I had a rare experience; I had a problem and I had a solution! So why the post? As you will see, a solution is not always so easily attained.

While most activities on the Ramah Seminar program are done in small group (about 40 kids), some parts are done as a whole unit. Shabbat morning tfilot (prayer) are one of those times. Finding a space to accommodate all 300 campers and staff is challenging. In the past, Ramah Seminar has used the auditorium of the school on the kibbutz property. However, the auditorium is on the second floor, with about 20 steps in between. As they say in Hebrew, “Yesh lanu baya!” – we have a problem!

Luckily, there is another space on the kibbutz property that could accommodate the whole group. Since Ramah programs are shomer-shabbat and shomer-kashrut, the kibbutz we are staying on is a religious kibbutz with all kosher facilities and a Shabbat observant staff. And as a religious kibbutz, there is a Beit Knesset, a room designed for praying. How perfect, I thought to myself.

Too perfect.

Since the kibbutz is a religious kibbutz, they follow Orthodox Jewish halacha (law). In Israel, when discussing religious observance, people are typically grouped into two categories: da’ati (religious) and hiloni (secular). And when someone is referred to as da’ati, the word Orthodox is implied. There is no in between. When organizations and businesses advertise as “religious” they must adhere to Orthodox standards and law. Ramah is a part of the Conservative Jewish community. One of the main differences, when praying, Ramah believes in an egalitarian prayer environment while Orthodox communities believe that men and women should be separated. When we asked the Kibbutz if we could use the Beit Knesset space for Shabbat morning tfilot, they explained that we could use it ONLY IF we pray using a mehitza to separate men and women. We explained that praying in an egalitarian style is part of the Ramah experience, and that we wanted to provide this experience to every participant, including a boy with a physical disability who could not ascend the steps to the school auditorium.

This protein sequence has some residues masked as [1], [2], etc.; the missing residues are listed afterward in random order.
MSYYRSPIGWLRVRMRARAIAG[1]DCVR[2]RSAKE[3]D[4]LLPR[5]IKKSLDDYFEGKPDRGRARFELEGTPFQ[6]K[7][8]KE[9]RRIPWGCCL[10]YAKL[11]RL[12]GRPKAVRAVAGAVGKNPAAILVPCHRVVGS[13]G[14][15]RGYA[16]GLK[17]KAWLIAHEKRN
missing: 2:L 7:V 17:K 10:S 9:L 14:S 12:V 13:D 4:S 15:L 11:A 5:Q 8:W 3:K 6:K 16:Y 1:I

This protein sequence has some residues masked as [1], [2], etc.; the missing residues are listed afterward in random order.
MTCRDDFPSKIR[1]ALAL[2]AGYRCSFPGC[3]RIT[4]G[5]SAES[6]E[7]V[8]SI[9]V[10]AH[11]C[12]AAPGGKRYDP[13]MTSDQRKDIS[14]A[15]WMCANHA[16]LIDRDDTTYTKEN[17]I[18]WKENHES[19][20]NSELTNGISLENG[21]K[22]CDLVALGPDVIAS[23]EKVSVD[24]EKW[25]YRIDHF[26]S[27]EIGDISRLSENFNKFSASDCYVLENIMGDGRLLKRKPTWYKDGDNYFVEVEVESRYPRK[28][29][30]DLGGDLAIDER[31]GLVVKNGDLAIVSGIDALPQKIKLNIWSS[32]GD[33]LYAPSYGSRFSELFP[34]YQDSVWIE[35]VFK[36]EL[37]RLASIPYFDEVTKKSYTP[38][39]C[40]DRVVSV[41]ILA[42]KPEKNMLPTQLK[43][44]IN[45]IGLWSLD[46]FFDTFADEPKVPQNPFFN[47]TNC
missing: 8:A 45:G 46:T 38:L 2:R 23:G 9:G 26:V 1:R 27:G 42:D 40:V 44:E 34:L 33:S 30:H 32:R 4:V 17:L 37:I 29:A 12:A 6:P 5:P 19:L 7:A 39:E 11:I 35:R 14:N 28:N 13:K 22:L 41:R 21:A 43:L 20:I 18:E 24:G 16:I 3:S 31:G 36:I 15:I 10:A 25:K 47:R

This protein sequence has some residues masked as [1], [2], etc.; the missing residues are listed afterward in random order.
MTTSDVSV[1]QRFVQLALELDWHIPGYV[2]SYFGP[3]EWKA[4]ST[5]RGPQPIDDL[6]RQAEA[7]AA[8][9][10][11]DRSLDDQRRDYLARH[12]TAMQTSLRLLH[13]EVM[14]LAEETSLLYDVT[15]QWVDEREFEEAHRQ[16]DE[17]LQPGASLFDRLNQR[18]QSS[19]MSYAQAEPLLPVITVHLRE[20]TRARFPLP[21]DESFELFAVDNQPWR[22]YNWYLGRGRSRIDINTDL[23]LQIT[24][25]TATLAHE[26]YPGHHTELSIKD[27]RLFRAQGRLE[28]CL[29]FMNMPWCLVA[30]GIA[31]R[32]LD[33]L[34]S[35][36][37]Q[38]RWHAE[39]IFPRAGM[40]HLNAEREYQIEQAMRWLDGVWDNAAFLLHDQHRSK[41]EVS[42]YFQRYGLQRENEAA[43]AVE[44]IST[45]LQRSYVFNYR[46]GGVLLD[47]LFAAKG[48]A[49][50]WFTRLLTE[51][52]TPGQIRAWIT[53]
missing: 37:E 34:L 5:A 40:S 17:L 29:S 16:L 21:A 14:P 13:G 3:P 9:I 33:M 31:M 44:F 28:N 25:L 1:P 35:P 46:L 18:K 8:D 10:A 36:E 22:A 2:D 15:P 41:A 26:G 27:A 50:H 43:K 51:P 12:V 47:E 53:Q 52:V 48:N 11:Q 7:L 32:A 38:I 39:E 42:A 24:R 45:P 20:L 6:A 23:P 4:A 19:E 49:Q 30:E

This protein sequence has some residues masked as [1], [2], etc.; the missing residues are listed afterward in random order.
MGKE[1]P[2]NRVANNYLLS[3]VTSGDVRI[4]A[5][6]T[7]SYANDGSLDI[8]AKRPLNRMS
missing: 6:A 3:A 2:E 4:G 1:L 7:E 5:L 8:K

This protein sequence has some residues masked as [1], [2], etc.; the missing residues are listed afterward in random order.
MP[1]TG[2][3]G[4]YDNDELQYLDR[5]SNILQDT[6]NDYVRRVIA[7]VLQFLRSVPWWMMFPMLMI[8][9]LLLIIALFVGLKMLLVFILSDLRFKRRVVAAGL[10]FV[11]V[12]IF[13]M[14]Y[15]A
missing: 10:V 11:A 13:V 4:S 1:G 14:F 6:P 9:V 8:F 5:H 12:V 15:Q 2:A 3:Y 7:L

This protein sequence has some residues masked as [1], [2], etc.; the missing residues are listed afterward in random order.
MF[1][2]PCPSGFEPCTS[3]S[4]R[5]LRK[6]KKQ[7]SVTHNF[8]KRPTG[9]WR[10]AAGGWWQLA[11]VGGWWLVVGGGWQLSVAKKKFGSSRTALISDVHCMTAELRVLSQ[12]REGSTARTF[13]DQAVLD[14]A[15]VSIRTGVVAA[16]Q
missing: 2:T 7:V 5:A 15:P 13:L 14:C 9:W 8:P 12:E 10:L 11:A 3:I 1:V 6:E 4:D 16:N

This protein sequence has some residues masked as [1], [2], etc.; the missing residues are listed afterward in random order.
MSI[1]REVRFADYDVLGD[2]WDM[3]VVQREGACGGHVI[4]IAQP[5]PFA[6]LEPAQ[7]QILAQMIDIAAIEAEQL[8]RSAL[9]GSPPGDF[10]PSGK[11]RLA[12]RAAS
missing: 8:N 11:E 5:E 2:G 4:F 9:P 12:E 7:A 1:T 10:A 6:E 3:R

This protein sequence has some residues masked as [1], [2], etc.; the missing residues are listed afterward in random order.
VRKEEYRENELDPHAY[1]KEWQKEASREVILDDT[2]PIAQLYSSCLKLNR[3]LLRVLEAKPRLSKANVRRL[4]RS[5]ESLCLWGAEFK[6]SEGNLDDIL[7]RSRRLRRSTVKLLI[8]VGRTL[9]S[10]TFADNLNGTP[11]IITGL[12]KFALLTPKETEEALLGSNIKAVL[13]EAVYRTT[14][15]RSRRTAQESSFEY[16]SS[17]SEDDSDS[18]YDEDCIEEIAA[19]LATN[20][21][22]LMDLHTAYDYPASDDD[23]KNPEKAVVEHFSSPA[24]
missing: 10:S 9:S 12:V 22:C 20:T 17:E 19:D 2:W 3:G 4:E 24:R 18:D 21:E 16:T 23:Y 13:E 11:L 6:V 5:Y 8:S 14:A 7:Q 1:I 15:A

In the end, the Kibbutz would not allow us to use the Beit Knesset. And Yishai (the previously unnamed boy with Cerebral Palsy) could not attend tfilot. While he, a teenager, may not have been upset at having to miss 3 hours of praying in a hot auditorium, it saddens me. The state of Israel was founded with the express purpose to allow Jews to live as Jews. For some this means praying three times a day, for others it means farming, and for still others it means speaking Hebrew. Who am I to define how someone else lives a religious Jewish life? Who is anyone else to define it for me? Ramah defines observant Judaism one way, Orthodox communities define it differently. Yet in Israel, the Orthodox way is considered the “right” way, and sometimes the only way. A business does not want to risk potential da’ati clients for the sake of accessibility.

And for the record: I respect Orthodox Judaism, and I know many Orthodox Jews who would be angered at the decision of the Kibbutz. They would say that a space is made holy by prayer, no matter what the seating arrangement is. They would say that prayer should be encouraged for everyone and in all spaces. And they would be absolutely right.

However, we’re in Israel. And with a Jewish state created for Jewish observance, you have some uniquely Jewish problems. And unfortunately, they don’t all have immediate solutions.